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  • July 07
    End of Elementary Summer School Programs
  • July 14
    End of Secondary Summer School Programs

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Chesterfield, MO 63017
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July 03, 2006

Fixing Our Schools

This summer, thanks to the 2004 bond issue, hundreds of maintenance projects will be performed at many Parkway schools - and completed just in time for the first day of school on August 17. Summer is the perfect time to work on large projects, as well as regular maintenance, because the students are gone and the parking lots are empty. While some schools will remain fairly unaffected, others will receive major facelifts. All summer projects are funded through the 2004 bond issue. From the bond issue, $67.5 million dollars was allocated for maintenance and repair. By the end of summer 2006, approximately $42 million will have been spent on projects thus far. (By law, bond issue revenues cannot be used for anything other than capital improvement projects.) To view the list of summer projects, visit the Parkway web site at:

2006-07 Budget Approved with $2 Million Shortfall

The Parkway Board of Education unanimously approved the district's $186 million proposed budget for the 2006-07 fiscal year at its June 21 meeting. With inflation expected to run between 3 and 3.75 percent next year and in spite of continuing cost containment measures, overall operating costs are expected to exceed revenues by approximately $2 million. The district has cut more than $18 million from the annual budget since 2002. In 2006-07, operating revenues (excluding debt service, student activities and bond funds) are projected to increase to $184.09 million (+1.44 percent) while operating expenditures will increase to $186.09 million (+1.3 percent). Over the past five years, revenues have increased approximately 1.25 percent annually as compared to an inflation rate of 2.73 percent. Revenues from the 2004 bond issue continue to fund facility and technology capital replacement needs. This is the fifth time over the past seven years in which revenues have fallen short of expenditures, requiring the district to use its operating cash account to cover the difference. Parkway is requesting a 37-cent tax increase on the November 7 ballot, part of which is designated to prevent future spending deficits caused by inflation, declining VST enrollment and frozen state funding. The new budget is also posted on the Parkway web site at: Tax proposal information can be found at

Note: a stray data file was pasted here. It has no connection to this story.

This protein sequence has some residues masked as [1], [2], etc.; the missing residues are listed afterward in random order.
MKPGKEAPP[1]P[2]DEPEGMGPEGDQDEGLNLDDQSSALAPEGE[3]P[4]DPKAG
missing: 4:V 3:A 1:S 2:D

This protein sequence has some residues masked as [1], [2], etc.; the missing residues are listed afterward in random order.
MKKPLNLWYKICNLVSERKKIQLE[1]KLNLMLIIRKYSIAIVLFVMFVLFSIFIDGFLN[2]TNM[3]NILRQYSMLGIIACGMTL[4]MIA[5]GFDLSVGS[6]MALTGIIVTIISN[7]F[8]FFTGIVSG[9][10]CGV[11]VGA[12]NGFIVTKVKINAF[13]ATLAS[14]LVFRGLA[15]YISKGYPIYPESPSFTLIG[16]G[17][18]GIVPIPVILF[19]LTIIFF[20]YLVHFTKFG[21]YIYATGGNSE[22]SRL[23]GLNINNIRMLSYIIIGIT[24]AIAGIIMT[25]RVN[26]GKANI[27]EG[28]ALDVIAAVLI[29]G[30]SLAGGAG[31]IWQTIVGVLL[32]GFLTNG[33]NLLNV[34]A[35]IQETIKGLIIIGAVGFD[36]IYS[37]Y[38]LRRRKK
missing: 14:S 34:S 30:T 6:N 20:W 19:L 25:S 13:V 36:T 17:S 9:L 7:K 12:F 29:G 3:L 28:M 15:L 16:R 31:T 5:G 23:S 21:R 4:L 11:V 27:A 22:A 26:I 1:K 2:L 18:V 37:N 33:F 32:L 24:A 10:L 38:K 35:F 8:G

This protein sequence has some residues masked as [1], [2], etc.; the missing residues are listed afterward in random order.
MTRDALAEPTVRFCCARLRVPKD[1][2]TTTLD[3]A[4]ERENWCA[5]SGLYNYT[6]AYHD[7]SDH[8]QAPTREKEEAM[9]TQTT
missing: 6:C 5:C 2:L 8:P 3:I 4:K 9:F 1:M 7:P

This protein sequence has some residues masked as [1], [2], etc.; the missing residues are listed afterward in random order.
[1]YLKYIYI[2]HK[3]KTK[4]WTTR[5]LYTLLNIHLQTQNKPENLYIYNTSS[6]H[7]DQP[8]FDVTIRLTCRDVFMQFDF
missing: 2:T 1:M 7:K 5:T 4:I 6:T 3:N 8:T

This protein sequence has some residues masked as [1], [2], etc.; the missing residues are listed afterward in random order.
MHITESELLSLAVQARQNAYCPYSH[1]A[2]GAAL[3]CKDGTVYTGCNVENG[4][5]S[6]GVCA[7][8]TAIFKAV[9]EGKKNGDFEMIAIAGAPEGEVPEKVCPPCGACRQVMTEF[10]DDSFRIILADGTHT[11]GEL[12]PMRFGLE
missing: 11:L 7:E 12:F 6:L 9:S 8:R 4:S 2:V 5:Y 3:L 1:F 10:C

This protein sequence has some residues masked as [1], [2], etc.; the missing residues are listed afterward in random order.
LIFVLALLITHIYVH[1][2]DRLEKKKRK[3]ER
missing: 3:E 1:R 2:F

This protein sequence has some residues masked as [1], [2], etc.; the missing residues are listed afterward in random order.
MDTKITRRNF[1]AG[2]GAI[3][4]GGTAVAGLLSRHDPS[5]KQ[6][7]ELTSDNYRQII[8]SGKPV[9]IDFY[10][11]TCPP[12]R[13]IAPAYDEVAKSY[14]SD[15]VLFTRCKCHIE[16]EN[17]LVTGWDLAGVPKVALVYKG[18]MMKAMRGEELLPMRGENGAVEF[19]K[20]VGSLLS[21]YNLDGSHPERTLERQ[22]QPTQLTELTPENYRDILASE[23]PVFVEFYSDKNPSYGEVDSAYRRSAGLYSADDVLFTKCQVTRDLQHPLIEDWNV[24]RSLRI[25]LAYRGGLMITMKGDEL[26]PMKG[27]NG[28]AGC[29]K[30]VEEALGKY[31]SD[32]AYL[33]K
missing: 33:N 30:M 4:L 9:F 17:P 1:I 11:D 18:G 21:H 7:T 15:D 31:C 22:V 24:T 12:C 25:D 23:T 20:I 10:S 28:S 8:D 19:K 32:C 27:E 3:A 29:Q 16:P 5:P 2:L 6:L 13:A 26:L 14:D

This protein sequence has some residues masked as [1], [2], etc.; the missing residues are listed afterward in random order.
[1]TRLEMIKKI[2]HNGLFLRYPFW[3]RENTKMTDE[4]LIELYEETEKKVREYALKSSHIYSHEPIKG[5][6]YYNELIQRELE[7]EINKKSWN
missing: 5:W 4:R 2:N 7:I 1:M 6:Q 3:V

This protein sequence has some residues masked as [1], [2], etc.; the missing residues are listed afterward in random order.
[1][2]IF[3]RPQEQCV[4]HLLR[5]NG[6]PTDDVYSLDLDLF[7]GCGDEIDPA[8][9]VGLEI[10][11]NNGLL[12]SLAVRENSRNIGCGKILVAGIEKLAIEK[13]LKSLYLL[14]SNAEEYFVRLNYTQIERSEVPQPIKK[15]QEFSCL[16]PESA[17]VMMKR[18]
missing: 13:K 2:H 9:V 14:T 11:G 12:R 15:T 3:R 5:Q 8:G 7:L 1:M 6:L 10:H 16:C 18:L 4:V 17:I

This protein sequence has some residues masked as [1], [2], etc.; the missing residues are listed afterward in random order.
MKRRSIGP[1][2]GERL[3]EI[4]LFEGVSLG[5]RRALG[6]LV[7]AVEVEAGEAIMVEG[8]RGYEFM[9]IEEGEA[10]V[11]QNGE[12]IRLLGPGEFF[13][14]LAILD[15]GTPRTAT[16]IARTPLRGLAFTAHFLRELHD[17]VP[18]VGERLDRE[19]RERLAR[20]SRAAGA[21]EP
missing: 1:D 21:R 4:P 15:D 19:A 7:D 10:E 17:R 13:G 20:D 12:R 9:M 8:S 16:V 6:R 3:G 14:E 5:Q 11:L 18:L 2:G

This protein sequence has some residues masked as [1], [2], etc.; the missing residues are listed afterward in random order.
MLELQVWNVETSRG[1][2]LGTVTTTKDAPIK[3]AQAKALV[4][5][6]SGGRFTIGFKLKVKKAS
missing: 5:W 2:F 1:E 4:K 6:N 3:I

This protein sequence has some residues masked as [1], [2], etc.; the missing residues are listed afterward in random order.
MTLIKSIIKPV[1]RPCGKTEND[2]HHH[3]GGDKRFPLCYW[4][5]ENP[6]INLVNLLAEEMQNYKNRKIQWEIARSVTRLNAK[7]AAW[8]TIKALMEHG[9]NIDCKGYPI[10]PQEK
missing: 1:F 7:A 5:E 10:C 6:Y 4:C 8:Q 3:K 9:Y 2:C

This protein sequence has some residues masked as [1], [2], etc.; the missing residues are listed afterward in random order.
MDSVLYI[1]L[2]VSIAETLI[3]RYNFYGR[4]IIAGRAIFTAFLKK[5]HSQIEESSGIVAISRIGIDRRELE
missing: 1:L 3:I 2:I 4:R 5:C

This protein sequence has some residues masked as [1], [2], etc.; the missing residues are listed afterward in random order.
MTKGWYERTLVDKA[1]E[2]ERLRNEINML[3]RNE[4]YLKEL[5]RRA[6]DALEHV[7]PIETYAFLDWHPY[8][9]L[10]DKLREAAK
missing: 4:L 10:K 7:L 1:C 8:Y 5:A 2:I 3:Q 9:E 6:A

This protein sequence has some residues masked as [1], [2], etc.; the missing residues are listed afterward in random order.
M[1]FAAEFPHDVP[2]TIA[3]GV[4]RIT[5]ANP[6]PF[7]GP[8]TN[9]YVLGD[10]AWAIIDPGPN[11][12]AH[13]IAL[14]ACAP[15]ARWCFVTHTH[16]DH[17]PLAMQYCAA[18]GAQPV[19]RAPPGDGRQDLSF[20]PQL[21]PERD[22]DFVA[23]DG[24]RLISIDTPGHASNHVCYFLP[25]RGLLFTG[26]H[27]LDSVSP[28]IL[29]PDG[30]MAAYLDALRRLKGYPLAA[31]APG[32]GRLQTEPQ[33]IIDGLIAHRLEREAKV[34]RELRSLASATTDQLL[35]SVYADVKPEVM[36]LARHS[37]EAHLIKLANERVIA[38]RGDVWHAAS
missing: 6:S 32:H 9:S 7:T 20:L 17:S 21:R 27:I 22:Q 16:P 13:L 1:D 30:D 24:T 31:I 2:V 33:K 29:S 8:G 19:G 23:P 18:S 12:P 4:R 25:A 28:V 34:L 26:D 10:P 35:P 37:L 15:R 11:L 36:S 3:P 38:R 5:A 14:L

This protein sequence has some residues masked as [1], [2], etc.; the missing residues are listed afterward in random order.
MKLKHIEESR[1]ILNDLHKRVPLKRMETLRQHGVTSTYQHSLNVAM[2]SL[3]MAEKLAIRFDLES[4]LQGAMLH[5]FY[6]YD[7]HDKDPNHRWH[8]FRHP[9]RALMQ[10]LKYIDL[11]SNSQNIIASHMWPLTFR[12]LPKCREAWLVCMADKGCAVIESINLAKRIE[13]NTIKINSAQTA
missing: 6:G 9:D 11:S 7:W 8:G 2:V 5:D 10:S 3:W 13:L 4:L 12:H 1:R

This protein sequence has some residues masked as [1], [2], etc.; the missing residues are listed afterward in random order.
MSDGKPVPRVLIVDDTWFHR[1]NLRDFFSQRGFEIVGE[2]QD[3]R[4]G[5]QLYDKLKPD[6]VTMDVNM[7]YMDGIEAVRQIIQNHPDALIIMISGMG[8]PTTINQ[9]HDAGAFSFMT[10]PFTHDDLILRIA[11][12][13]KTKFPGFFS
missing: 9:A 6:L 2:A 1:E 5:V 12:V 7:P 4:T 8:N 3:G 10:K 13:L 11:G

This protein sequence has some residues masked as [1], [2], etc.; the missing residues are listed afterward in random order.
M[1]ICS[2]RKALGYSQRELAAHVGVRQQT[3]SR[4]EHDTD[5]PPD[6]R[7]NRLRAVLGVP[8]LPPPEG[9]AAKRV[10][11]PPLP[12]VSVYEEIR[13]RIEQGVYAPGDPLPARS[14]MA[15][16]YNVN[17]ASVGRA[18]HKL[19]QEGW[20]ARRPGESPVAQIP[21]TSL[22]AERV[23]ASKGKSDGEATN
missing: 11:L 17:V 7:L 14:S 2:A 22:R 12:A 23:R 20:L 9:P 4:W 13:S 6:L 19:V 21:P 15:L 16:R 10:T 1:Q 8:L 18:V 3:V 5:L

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Parkway Names Interim Assistant Superintendent

The Parkway Board of Education recently named William Myer as interim assistant superintendent of secondary education, effective July 1, 2006. As assistant superintendent, Myer will have responsibility for secondary schools (grades 6-12), program evaluation, activities and athletics, calendar development, discipline, pupil personnel and the Voluntary Student Transfer program. Currently the principal of Parkway Central High, Myer replaces assistant superintendent of high schools Cynthia Jaskowiak, who retired from the district. Tim Gannon, currently assistant principal at Central High, will serve as the school's interim principal for the 2006-07 school year. "The Board looks forward to working with Mr. Myer in his new role," says Parkway Board of Education President Monty Montgomery. "We are confident that under his leadership, Parkway will continue its commitment to excellence and achievement for all our students." Myer began his career in 1971 as a social studies teacher at Parkway West High. In 1983, he became an assistant principal at Central Junior High and then principal from 1987-1989. He became principal of Central High in 1989. Gannon began his career in 1976 as a social studies teacher at Parkway Central High. In 1988, he became an assistant principal.
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Parkway Recycling Program Brings In Extra Cash

Between paper, aluminum cans, metal, cardboard, plastic and lead acid batteries, the Parkway School District recycled over 1,600 tons from April of 2005 to April of 2006. Dropping those items into the recycling bin instead of the trash bin generated over $34,000 in revenue for the district this year. Since 2001, the recycling program has brought in over $126,000. Close to 90 percent of the recycled material this year was paper. Craig elementary topped the list for most recycled paper with 127 tons. Craig was closely followed by Oak Brook Elementary with 118 tons, Barretts Elementary with 104 tons, Ross Elementary with 94 tons, and North High with 93 tons. This is the sixth consecutive year that North High and Craig have been in the top five for most recycled paper in their group. Two Parkway schools will also receive checks for placing in the 2006 Great Paper Drive Recycling Contest put on by the Abitibi Paper Retriever Program. In the single bin category, Northeast Middle will receive $500 for finishing first by collecting 19 tons of newspapers, magazines, office and school papers, catalogues and mail during the months of March and April. Ross Elementary finished second in the same category and will receive $300. Additionally, the Parkway recycling program was recognized for being selected as the Missouri Waste Control Coalitions Outstanding Achievement Award winner in the education category.
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